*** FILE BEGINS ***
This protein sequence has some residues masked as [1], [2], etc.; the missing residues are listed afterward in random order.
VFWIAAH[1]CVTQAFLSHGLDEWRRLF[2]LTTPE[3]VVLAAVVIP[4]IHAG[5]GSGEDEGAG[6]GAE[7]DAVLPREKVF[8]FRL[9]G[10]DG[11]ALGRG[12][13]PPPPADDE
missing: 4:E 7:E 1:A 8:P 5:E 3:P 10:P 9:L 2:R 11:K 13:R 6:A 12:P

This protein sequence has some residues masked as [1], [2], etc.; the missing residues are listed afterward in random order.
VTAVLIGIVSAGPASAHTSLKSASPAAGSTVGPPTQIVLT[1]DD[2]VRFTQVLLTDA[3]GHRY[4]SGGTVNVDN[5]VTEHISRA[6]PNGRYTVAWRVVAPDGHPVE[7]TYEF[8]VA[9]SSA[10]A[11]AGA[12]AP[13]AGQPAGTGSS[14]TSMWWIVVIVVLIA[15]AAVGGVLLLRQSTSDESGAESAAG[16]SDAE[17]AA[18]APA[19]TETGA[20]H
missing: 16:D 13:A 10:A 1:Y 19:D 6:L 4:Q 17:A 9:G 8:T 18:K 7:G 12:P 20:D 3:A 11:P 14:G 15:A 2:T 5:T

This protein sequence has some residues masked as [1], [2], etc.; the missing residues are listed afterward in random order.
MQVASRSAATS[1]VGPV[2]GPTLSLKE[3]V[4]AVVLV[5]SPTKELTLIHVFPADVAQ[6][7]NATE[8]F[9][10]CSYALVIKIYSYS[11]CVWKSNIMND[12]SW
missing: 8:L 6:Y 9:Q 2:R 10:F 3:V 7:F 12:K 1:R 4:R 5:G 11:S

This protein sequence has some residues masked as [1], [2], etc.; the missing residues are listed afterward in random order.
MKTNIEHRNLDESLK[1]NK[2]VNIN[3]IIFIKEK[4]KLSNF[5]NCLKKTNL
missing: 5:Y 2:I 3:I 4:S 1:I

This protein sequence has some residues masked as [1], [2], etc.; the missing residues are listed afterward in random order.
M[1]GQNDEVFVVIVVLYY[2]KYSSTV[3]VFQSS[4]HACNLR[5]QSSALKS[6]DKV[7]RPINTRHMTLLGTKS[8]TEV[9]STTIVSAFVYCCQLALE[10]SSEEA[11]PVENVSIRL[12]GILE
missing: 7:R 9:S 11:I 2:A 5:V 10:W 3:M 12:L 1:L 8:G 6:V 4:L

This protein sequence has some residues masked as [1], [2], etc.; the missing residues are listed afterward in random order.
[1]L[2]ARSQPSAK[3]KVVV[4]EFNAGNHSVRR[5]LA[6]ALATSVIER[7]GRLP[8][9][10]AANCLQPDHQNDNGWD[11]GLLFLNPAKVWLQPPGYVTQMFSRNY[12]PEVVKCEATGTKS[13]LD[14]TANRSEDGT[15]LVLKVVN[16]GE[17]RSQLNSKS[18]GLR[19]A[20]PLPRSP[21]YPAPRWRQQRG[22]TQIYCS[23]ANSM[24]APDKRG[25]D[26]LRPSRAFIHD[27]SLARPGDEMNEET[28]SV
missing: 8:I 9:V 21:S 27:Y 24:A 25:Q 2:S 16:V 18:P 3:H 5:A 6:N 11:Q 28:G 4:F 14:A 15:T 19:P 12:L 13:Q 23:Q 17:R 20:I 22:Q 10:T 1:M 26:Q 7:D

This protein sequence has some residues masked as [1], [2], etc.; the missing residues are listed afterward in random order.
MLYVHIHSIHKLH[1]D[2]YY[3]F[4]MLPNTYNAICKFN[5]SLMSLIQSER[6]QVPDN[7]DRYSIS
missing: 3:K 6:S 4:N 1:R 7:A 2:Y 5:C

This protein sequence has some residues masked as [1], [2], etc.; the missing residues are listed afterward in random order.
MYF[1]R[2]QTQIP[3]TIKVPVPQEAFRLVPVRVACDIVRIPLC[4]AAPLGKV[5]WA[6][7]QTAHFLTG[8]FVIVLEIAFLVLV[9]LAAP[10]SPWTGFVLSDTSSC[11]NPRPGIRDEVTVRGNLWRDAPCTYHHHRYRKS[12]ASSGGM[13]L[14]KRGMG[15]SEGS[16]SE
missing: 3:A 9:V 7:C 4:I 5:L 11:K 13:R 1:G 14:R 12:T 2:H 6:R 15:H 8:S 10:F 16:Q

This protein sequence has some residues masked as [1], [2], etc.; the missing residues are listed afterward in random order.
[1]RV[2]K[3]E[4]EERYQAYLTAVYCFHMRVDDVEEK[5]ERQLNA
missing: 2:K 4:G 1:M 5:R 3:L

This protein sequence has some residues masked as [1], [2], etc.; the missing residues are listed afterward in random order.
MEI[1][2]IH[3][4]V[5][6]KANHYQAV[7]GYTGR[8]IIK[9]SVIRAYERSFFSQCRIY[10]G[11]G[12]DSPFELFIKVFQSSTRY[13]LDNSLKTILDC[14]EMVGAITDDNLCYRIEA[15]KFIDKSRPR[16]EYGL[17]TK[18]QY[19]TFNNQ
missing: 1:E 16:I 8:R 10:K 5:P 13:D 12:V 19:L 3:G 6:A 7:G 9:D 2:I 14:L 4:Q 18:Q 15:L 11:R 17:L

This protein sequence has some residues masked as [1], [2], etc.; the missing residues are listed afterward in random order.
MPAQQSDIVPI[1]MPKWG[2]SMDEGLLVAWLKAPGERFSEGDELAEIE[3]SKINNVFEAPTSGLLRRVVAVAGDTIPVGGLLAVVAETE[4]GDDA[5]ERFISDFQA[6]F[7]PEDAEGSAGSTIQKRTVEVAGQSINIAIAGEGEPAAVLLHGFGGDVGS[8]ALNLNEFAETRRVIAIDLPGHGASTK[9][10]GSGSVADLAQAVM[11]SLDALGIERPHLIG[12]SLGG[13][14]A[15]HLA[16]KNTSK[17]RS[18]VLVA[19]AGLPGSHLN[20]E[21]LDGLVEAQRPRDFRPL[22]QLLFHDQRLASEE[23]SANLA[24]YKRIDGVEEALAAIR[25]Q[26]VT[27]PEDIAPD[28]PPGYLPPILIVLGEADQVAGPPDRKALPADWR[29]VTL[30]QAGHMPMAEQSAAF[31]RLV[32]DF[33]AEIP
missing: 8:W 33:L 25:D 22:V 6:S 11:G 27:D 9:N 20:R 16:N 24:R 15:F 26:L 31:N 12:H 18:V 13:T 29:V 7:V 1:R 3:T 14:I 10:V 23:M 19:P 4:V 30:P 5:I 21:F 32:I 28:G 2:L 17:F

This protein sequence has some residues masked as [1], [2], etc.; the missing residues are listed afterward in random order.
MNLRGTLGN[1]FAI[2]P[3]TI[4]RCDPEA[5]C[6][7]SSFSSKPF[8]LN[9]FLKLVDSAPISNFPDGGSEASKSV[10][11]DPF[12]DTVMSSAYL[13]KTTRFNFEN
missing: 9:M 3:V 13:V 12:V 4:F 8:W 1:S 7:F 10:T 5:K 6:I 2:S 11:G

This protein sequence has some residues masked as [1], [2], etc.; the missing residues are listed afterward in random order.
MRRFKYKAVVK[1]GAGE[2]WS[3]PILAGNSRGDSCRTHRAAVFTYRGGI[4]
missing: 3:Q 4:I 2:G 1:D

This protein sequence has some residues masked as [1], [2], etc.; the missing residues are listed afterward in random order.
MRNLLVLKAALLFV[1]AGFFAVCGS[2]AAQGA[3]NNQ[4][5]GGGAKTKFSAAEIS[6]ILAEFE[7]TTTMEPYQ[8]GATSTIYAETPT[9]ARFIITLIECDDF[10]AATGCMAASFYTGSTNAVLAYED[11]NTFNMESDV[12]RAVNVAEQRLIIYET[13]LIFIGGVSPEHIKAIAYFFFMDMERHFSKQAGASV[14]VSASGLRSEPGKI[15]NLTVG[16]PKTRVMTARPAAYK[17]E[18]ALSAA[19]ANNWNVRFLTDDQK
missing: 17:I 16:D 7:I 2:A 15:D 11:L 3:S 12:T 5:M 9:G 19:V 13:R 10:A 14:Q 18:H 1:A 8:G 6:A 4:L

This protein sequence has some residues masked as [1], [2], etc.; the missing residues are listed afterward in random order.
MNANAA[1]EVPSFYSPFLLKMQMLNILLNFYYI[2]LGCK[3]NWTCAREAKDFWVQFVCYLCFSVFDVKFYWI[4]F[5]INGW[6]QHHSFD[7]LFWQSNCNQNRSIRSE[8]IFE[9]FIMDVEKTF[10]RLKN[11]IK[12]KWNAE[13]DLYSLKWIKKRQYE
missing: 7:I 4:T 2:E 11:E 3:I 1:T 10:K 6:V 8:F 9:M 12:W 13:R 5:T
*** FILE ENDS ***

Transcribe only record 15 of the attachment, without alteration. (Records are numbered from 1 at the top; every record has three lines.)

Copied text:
This protein sequence has some residues masked as [1], [2], etc.; the missing residues are listed afterward in random order.
MNANAA[1]EVPSFYSPFLLKMQMLNILLNFYYI[2]LGCK[3]NWTCAREAKDFWVQFVCYLCFSVFDVKFYWI[4]F[5]INGW[6]QHHSFD[7]LFWQSNCNQNRSIRSE[8]IFE[9]FIMDVEKTF[10]RLKN[11]IK[12]KWNAE[13]DLYSLKWIKKRQYE
missing: 7:I 4:T 2:E 11:E 3:I 1:T 10:K 6:V 8:F 9:M 12:W 13:R 5:T